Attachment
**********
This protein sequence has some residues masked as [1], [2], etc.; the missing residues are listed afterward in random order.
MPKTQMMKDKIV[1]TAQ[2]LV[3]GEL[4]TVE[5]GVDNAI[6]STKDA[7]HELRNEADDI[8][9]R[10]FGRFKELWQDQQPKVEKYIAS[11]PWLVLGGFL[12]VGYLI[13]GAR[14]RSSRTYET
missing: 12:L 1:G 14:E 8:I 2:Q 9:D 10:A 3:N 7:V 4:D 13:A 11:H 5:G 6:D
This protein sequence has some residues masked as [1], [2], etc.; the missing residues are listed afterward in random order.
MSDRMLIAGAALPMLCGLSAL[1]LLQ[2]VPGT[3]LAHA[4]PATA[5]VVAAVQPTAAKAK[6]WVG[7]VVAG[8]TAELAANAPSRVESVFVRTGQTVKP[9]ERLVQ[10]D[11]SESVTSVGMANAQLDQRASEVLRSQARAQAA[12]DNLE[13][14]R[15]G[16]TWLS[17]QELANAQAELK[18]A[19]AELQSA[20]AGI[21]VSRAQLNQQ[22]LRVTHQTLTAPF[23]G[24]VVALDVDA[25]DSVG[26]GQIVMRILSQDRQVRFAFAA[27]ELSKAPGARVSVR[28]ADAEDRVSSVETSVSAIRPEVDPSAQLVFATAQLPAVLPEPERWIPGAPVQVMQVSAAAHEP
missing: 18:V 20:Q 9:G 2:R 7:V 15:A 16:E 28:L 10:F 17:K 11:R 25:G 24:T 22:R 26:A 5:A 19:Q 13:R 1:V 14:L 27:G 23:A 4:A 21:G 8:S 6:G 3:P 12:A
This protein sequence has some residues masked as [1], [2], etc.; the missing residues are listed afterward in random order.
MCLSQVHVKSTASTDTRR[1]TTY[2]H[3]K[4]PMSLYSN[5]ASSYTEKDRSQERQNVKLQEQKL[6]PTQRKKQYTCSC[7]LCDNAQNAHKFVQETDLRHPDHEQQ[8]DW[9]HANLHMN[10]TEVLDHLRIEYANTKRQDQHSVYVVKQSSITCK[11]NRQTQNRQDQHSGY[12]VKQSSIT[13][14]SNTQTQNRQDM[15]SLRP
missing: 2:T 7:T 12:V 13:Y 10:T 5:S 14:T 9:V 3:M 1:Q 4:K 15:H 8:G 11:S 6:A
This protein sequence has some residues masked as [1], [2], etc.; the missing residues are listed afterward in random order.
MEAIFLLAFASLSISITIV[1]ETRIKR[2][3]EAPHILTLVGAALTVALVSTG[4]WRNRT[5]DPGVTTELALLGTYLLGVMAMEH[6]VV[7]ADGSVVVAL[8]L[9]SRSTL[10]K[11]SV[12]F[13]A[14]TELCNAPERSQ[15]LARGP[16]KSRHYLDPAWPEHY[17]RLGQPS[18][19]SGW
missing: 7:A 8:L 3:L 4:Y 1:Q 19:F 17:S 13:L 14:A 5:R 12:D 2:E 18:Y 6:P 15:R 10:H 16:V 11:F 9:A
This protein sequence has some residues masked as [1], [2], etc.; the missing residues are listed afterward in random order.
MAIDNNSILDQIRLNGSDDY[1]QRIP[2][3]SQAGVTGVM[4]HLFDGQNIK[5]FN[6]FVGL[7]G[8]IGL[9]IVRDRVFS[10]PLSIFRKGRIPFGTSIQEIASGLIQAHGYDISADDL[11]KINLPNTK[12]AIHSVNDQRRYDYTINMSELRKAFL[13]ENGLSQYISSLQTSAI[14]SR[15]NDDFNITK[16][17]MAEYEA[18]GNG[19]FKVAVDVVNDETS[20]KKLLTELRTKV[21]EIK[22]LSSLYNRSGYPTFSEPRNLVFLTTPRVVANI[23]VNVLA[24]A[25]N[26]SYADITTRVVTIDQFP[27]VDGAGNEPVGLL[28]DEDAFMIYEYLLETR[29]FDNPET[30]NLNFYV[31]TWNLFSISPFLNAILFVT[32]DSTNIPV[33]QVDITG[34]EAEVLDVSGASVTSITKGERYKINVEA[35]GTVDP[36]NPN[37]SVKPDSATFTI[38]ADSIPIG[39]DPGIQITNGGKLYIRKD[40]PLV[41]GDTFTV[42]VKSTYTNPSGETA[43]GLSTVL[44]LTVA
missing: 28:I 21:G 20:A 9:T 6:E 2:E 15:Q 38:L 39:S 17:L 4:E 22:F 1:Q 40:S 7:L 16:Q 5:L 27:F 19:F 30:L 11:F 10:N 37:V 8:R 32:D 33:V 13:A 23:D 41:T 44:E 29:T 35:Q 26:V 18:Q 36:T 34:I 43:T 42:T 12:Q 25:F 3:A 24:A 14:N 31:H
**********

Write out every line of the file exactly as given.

This protein sequence has some residues masked as [1], [2], etc.; the missing residues are listed afterward in random order.
MPKTQMMKDKIV[1]TAQ[2]LV[3]GEL[4]TVE[5]GVDNAI[6]STKDA[7]HELRNEADDI[8][9]R[10]FGRFKELWQDQQPKVEKYIAS[11]PWLVLGGFL[12]VGYLI[13]GAR[14]RSSRTYET
missing: 12:L 1:G 14:E 8:I 2:Q 9:D 10:A 3:N 7:V 4:D 13:A 11:H 5:G 6:D
This protein sequence has some residues masked as [1], [2], etc.; the missing residues are listed afterward in random order.
MSDRMLIAGAALPMLCGLSAL[1]LLQ[2]VPGT[3]LAHA[4]PATA[5]VVAAVQPTAAKAK[6]WVG[7]VVAG[8]TAELAANAPSRVESVFVRTGQTVKP[9]ERLVQ[10]D[11]SESVTSVGMANAQLDQRASEVLRSQARAQAA[12]DNLE[13][14]R[15]G[16]TWLS[17]QELANAQAELK[18]A[19]AELQSA[20]AGI[21]VSRAQLNQQ[22]LRVTHQTLTAPF[23]G[24]VVALDVDA[25]DSVG[26]GQIVMRILSQDRQVRFAFAA[27]ELSKAPGARVSVR[28]ADAEDRVSSVETSVSAIRPEVDPSAQLVFATAQLPAVLPEPERWIPGAPVQVMQVSAAAHEP
missing: 18:V 20:Q 9:G 2:R 7:V 15:A 16:E 28:L 10:F 17:K 11:R 25:G 24:T 22:R 26:A 5:A 19:Q 13:R 1:V 14:L 27:G 23:A 4:A 21:G 8:S 6:G 3:P 12:A
This protein sequence has some residues masked as [1], [2], etc.; the missing residues are listed afterward in random order.
MCLSQVHVKSTASTDTRR[1]TTY[2]H[3]K[4]PMSLYSN[5]ASSYTEKDRSQERQNVKLQEQKL[6]PTQRKKQYTCSC[7]LCDNAQNAHKFVQETDLRHPDHEQQ[8]DW[9]HANLHMN[10]TEVLDHLRIEYANTKRQDQHSVYVVKQSSITCK[11]NRQTQNRQDQHSGY[12]VKQSSIT[13][14]SNTQTQNRQDM[15]SLRP
missing: 2:T 7:T 12:V 13:Y 10:T 5:S 14:T 9:V 3:M 1:Q 4:K 15:H 8:G 11:S 6:A
This protein sequence has some residues masked as [1], [2], etc.; the missing residues are listed afterward in random order.
MEAIFLLAFASLSISITIV[1]ETRIKR[2][3]EAPHILTLVGAALTVALVSTG[4]WRNRT[5]DPGVTTELALLGTYLLGVMAMEH[6]VV[7]ADGSVVVAL[8]L[9]SRSTL[10]K[11]SV[12]F[13]A[14]TELCNAPERSQ[15]LARGP[16]KSRHYLDPAWPEHY[17]RLGQPS[18][19]SGW
missing: 7:A 8:L 3:L 4:Y 1:Q 19:F 17:S 13:L 14:A 5:R 12:D 2:E 18:Y 6:P 15:R 10:H 16:V 11:F 9:A
This protein sequence has some residues masked as [1], [2], etc.; the missing residues are listed afterward in random order.
MAIDNNSILDQIRLNGSDDY[1]QRIP[2][3]SQAGVTGVM[4]HLFDGQNIK[5]FN[6]FVGL[7]G[8]IGL[9]IVRDRVFS[10]PLSIFRKGRIPFGTSIQEIASGLIQAHGYDISADDL[11]KINLPNTK[12]AIHSVNDQRRYDYTINMSELRKAFL[13]ENGLSQYISSLQTSAI[14]SR[15]NDDFNITK[16][17]MAEYEA[18]GNG[19]FKVAVDVVNDETS[20]KKLLTELRTKV[21]EIK[22]LSSLYNRSGYPTFSEPRNLVFLTTPRVVANI[23]VNVLA[24]A[25]N[26]SYADITTRVVTIDQFP[27]VDGAGNEPVGLL[28]DEDAFMIYEYLLETR[29]FDNPET[30]NLNFYV[31]TWNLFSISPFLNAILFVT[32]DSTNIPV[33]QVDITG[34]EAEVLDVSGASVTSITKGERYKINVEA[35]GTVDP[36]NPN[37]SVKPDSATFTI[38]ADSIPIG[39]DPGIQITNGGKLYIRKD[40]PLV[41]GDTFTV[42]VKSTYTNPSGETA[43]GLSTVL[44]LTVA
missing: 28:I 21:G 20:A 9:T 6:E 2:E 15:Q 38:L 39:S 17:L 4:E 22:F 1:Q 40:S 7:L 16:Q 5:L 27:F 19:F 30:L 11:F 10:N 37:V 8:R 32:D 33:V 13:A 23:D 41:T 44:E 29:T 35:Q 26:V 18:Q 36:T 34:I 43:T 42:T 12:Q 25:F 3:A 24:A 14:N 31:H